SPECIAL REPORT: The 20-year-old has been toiling to live up to the high expectations set by his father, but is determined to keep fighting and enjoy a prosperous career of his ownBy Stefan Coerts in Brasilia
Romario de Souza Faria is one of the greatest players Brazil has ever had. The former Vasco da Gama, PSV, Barcelona and Flamengo striker not only guided the Selecao to World Cup glory in 1994 with a string of sublime performances - winning the Golden Ball in the process - but he's also one of the few attackers to have scored more than 1000 goals. Additionally, he sits fourth in Brazil's all-time top goalscoring charts with 55 strikes in 70 games.
It was therefore only logical that expectations were sky-high when the prolific striker’s son turned out to be a rather talented player as well.
Born in Barcelona some nine months before Romario’s heroics in the United States, Romarinho first made the headlines during his time at the Vasco da Gama youth academy, allegedly even attracting the interest of Barcelona only two years ago.
Instead of making the move to one of the biggest clubs in the world, Romarinho eventually found his way to Serie D outfit Brasiliense after failing to secure regular first-team action at Vasco.
It all started promisingly, though, with Romarinho receiving his first gift from none other than Dutch legend Johan Cruyff - Romario’s coach at Barcelona at the time - even if it was not the present his mother had in mind for him.
“Cruyff brought me a teddy bear, but my mother didn't like the gift, because she wanted to give me a football as my first present. This teddy bear could turn into a football, though, so my family was very happy in the end. My first gift was from a great player such as Cruyff,” he recalls.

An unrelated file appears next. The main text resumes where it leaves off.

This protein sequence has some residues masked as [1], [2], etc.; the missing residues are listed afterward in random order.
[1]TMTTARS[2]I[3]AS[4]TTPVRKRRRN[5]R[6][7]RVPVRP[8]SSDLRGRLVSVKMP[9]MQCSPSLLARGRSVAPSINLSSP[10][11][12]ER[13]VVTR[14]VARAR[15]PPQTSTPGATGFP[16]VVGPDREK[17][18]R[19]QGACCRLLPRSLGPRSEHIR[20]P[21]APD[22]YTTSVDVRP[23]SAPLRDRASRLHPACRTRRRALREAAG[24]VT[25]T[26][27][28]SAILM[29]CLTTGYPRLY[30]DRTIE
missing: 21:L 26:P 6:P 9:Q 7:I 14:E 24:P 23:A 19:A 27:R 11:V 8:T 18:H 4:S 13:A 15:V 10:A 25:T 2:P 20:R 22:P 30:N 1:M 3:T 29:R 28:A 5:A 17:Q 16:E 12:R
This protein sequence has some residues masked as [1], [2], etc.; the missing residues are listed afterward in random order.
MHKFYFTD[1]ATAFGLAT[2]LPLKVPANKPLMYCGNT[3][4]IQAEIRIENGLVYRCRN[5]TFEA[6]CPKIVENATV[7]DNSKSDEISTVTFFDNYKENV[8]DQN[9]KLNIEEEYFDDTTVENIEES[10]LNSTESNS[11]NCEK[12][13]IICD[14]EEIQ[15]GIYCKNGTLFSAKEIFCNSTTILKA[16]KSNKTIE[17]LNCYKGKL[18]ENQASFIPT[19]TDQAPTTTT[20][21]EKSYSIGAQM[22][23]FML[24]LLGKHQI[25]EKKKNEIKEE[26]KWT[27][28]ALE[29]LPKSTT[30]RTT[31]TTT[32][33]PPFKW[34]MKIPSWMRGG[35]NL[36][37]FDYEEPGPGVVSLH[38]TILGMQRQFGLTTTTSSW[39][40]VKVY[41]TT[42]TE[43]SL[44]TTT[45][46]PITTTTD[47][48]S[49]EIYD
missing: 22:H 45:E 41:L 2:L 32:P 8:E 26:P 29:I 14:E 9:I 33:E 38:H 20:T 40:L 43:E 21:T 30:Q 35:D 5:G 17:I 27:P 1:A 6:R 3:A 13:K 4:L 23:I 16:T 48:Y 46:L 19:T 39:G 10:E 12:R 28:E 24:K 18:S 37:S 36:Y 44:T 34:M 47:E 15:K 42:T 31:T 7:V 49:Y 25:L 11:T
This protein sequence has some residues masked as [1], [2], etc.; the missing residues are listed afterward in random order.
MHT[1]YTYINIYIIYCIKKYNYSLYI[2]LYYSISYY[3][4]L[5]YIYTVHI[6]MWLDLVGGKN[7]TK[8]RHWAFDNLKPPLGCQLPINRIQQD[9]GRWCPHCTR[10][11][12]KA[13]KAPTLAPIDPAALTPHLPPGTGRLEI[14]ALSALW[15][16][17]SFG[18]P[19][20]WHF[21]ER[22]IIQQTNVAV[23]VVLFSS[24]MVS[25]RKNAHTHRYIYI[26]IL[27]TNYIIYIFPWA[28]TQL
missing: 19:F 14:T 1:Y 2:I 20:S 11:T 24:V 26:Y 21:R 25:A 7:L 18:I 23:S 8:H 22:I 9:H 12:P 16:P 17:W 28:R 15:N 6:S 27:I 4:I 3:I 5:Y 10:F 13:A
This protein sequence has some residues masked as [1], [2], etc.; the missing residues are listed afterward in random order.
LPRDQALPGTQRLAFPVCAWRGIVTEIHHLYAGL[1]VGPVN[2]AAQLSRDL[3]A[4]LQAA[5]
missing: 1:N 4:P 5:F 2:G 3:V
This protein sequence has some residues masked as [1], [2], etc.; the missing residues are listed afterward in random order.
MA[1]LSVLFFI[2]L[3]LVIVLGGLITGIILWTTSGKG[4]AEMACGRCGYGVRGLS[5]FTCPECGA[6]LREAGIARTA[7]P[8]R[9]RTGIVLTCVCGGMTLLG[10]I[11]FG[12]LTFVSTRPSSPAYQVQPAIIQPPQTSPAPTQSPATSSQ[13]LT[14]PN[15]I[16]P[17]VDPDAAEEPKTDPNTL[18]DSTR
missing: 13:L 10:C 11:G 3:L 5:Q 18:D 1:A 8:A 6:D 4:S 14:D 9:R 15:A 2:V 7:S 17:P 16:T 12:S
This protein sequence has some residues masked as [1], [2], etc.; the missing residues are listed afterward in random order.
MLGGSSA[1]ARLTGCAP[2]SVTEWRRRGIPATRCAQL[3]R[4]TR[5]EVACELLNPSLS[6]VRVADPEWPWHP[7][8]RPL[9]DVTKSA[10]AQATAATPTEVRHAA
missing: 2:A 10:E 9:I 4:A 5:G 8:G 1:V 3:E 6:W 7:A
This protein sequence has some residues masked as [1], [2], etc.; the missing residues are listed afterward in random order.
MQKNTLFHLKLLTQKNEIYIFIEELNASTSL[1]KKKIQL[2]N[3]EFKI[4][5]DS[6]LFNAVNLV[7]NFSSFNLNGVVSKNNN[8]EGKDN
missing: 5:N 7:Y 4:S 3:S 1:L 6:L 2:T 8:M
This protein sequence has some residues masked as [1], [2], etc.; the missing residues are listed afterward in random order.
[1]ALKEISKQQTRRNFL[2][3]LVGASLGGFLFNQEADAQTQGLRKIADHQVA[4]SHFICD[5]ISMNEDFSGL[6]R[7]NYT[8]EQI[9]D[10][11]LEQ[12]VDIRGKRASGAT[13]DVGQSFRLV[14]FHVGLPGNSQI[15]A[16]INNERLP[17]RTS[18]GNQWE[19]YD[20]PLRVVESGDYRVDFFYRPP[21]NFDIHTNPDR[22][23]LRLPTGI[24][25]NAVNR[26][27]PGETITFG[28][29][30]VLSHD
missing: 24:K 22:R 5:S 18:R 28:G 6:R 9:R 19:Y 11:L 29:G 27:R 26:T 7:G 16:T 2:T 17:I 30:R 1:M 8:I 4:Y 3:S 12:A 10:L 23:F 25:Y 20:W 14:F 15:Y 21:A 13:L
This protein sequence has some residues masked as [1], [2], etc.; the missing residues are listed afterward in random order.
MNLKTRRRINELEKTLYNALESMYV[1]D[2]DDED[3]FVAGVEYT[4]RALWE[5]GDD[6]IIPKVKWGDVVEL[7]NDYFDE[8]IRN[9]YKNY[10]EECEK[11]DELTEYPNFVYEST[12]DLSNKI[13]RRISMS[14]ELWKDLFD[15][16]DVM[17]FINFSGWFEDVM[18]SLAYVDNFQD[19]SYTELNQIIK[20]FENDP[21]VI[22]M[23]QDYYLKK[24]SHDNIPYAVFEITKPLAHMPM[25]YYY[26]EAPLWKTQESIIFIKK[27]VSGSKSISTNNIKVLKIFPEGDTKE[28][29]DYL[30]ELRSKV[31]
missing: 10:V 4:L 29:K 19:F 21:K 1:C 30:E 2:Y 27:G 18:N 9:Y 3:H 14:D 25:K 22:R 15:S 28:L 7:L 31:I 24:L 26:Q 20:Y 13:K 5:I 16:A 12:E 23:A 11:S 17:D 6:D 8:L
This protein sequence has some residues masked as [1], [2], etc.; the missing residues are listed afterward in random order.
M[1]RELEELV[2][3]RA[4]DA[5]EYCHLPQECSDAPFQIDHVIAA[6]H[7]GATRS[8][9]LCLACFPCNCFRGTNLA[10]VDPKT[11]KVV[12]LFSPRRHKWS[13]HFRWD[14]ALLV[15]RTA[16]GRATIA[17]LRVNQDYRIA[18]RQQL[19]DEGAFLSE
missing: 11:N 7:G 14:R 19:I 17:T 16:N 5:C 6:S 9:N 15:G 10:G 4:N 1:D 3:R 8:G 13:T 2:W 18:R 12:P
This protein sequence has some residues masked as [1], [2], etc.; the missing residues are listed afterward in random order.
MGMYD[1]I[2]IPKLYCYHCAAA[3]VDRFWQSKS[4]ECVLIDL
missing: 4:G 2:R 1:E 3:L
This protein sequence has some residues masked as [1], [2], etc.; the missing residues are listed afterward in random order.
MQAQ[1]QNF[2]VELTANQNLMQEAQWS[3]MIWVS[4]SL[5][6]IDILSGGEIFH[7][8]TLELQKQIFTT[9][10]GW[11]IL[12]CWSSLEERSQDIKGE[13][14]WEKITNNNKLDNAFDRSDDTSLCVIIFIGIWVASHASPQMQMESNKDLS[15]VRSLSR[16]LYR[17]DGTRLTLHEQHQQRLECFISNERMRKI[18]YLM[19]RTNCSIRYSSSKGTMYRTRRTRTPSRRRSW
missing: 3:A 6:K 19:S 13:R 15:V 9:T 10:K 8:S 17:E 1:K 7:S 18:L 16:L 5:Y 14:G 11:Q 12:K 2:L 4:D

Yet irrespective of Cruyff’s interest in him and having an all-time great such as Romario as his father, things have not been easy for the young winger, who feels his roots have increased the pressure more than anything else.
“Ever since I started playing football I have this extra pressure because I am the son of Romario. There are always the comparisons with my father, because he was a great idol.
“But I'm used to it now. For me it's become a normal thing.”
“Ever since I was born, my favourite toy was a football and when I was five or six, I started playing futsal at Vasco da Gama. Playing football has always been part of me. I dreamed about becoming a professional and now it’s really happening.
“My father was trying to take me to Spain and there was interest from Espanyol and Las Palmas, but I chose to stay here at Brasiliense. I want to build up my career in Brazil first.”
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“My father is always asking me to run more, to dribble and to score goals, but I'm not like him. I'm not a striker. I prefer to play on the wings. But I always want to score.
“I do like the training sessions and I run a lot. My father didn't need that. He was special. But I have to work hard.”
Although the sympathetic attacker might not have as successful a career as Romario, one can only applaud his determination to succeed as a professional football player, even if it is in Brazil's lower leagues.
Having a World Cup winning father is clearly no guarantee for success, but Romarinho has no intention of giving up his hopes of one day becoming a star himself.